All or nothing – or something in between? Moderation’s back, and it never left the building

Warm Lamb, Carrot & Beetroot Salad.jpg

If you love a succulent piece of beef or lamb you may be really confused at the moment. Who wouldn’t be? You’re probably hearing the constant narrative to reduce the amount of red meat you’re eating for health and environmental reasons. But, if your preference is to keep red meat on the plate, and if you consider how much you’re currently eating, the question is how much is enough and should you reduce the amount at all?

For many, it’s just all too hard. Who has the time to trawl through all those often conflicting meaty headlines, when it’s simpler to gravitate to the familiar and eat as we usually do.

Earlier this week new findings came out with a guideline suggesting there’s no need to reduce red meat consumption for health reasons at all – the complete opposite to what the headlines have been saying for some time. More confusion spun for many. This recently published report got media and nutrition academics in a frenzy as it concluded that although there were some health benefits with decreasing meat intake, the benefits were so small and the evidence too weak to suggest taking red meat off the plate and they recommended adults continue their current moderate red and processed meat intake. The strengths and limitations of the report are acknowledged, however, one of the criticisms of the report is it only considered the health outcomes of reducing meat consumption, and environment or animal welfare were not included.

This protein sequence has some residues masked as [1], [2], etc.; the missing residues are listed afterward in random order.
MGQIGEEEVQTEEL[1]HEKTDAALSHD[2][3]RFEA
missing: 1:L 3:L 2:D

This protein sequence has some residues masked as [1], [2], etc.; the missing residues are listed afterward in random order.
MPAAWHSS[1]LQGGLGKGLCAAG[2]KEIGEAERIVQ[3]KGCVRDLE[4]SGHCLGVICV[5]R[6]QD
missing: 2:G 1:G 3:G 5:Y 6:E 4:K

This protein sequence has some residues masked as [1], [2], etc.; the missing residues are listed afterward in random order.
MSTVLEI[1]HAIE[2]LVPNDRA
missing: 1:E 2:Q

Beef + Lamb New Zealand believe it’s good news for red meat eaters and the industry to see research questioning the causal effect of meat consumption on health outcomes, especially as this particular research considered dietary preferences and health-related values. This may generate future research on this topic

Human nutrition is a continuously evolving, relatively new science so advice can change over time. Take eggs as an example. The initial recommendation to limit the number of eggs you eat no longer holds, as more recent evidence suggests we can now happily enjoy our eggs regularly (1-2 a day as part of a healthy diet for most people and limited to 6-7 for those at increased risk of heart disease). No one food should be demonised and nutrition scientists should always keep questioning current thinking – it’s often the first science lesson at high school - create a hypothesis.

However, what is frustrating and it was very apparent this week, is the constant portrayal of red meat in the form of greasy burger patties nestled in white bread buns, barbecues straight out of the Flintstones groaning with huge amounts of char-grilled meat and dinner plates showing huge steak portions. Why can’t we be shown something closer aligned to what we mean when we talk about red meat-eating in New Zealand homes - a plate with a sensible serving of beautifully barbequed lean steak alongside a generous salad, or a roast lamb dinner with plenty of veges and greens, or even a healthy beef stir-fry. Yet the images the public are shown, are, for the most part, the extreme end of meat-eating creating the portrayal of all or nothing. We get that the carnivore vs plant-based eating argument makes good headlines but the reality is the majority of New Zealanders are omnivores who enjoy both plant and animal foods.  On recipes.co.nz there are many healthy and delicious options to include nutrient-packed, red meat into a well-balanced diet – perhaps we give our media friends some of our beautiful images to consider using next time

So in answer to confused omnivores on how much meat should we be eating? Consider balance, meat is just one of the many protein choices available, albeit a delicious choice (of course we’d say that), so including New Zealand grass-fed beef and lamb on your plate 3-4 times a week (up to 500g cooked meat a week) allows opportunities to enjoy other animal and plant-based proteins alongside plenty of wholegrains and vegetables, all in moderate but let’s not forget tasty, amounts. And if those that choose to keep red meat on the plate all ate to these guidelines, our planet would also benefit.